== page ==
Though I try to deny her existance, there is a dormant feminist in me, who reacted immediately, and adversely. And we try to delude ourselves that the nation is progressing, while what we are actually doing is regressing back to the Medivial Ages. Grrrrr, grrrrr, grrrrr [insert picture of snarling cat, clawing through the computer screen].
The first paragraph of the article only confirmed my reaction -
The Shahran market near Charminar has undergone a curious change in the last few years. A string of new shops that have surfaced in this bazar sell only burqas. From 20-odd shops in 2002, there are 80 burqa stores here and traders say business was never so good.
In what appears to be a reality check on the perception that women are stepping out of the burqa in Hyderabad, traders say that an increasing number of women, most of them young girls, are choosing to don the garment......
I always hoped that the generation of Muslim girls getting a good education would bring about a change in the mindset of the community, which would enable the economically backward community enter the social and economic mainstream of the nation. With better education leading to better job opportunities, Muslim youth would not longer be lured by the cheap promises of people supposedly fighting for the religion. In a generation, or a generation and a half, I dared hope for a natural end to terrorism and communal violence.
But here was proof that I was living in foolish daydream of my own construction. "The sale of burqas have never been as good". The words gnawed at my heart- could the year have started off on a worse note than by dashing one of my dreams? I was tempted to chuck the newspaper across the room, and think more positive thoughts.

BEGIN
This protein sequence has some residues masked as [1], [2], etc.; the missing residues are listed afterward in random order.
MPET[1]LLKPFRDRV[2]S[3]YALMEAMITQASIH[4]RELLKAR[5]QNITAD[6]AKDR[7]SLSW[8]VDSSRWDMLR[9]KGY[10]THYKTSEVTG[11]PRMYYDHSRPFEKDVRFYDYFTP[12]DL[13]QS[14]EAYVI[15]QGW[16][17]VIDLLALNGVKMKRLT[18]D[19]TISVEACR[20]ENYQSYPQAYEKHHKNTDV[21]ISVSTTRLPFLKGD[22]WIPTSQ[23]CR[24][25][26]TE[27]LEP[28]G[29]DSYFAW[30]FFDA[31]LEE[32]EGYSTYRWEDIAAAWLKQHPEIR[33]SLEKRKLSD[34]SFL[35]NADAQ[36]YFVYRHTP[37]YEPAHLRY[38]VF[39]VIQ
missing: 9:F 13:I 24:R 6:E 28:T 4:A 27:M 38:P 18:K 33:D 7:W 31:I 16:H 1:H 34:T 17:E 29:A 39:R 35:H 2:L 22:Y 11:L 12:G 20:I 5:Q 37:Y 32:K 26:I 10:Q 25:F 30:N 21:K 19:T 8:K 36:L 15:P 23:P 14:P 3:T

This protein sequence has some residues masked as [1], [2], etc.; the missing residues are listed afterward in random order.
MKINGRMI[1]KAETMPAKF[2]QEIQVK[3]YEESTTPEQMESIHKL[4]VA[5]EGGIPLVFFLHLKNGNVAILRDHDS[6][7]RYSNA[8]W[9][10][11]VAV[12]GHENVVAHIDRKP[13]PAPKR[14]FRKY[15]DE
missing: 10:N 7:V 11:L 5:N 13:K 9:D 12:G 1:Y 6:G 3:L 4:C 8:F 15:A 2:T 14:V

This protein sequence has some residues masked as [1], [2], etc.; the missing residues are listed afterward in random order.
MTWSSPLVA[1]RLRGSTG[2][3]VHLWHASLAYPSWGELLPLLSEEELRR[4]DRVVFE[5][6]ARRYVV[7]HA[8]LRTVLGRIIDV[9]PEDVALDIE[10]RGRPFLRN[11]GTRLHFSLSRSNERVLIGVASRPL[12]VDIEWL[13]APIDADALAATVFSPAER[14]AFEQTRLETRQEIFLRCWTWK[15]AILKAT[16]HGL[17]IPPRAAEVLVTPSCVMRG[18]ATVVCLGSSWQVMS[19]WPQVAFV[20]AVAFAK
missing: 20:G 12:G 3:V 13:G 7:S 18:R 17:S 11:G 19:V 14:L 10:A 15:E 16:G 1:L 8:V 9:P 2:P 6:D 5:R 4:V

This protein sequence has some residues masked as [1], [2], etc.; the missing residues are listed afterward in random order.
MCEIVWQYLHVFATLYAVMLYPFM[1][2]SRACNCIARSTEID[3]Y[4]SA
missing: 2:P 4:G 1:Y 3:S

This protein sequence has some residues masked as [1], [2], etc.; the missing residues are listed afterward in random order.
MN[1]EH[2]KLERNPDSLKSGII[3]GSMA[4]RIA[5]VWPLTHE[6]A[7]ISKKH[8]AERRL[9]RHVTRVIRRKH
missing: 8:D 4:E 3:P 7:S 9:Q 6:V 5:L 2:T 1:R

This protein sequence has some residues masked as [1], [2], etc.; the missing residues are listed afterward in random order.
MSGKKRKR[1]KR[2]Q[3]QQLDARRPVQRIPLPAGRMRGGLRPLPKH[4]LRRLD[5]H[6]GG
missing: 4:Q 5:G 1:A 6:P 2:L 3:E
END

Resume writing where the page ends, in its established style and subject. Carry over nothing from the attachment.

While they say the reasons for this trend range from religious beliefs to some even trying to make a fashion statement, social observers say the improving sales of burqa are rooted in a radical change that the Old City is undergoing - an increasing emphasis on the education of girl child.
Things started falling into place. How did I know that there were so many Muslim girls attending the school near my place? Simply because their heads were covered. And if their heads were covered, they presumably bought their veils somewhere, and naturally that meant increased sales.
Suddenly the statistics started looking good. If the number of shops selling burqas has gone up four time, that means there are at least four times more girls stepping out of the house than there were a decade back. Which means a larger number of girls going in for higher studies, and taking up jobs outside the home. Which means social change on a scale that one cannot otherwise contemplate.
A feminist may still question why society should decree that a girl be veiled. A feminist would definitely try to get the veiled girl to shed the veil. But I am not a feminist. To me, it is enough that girls are stepping out of the home and getting an education. A veil matters much less than your attitude.
And educated, empowered girl will raise a healthier, happier family than her less educated mother, and enough of them will bring about real change.
There is Hope still.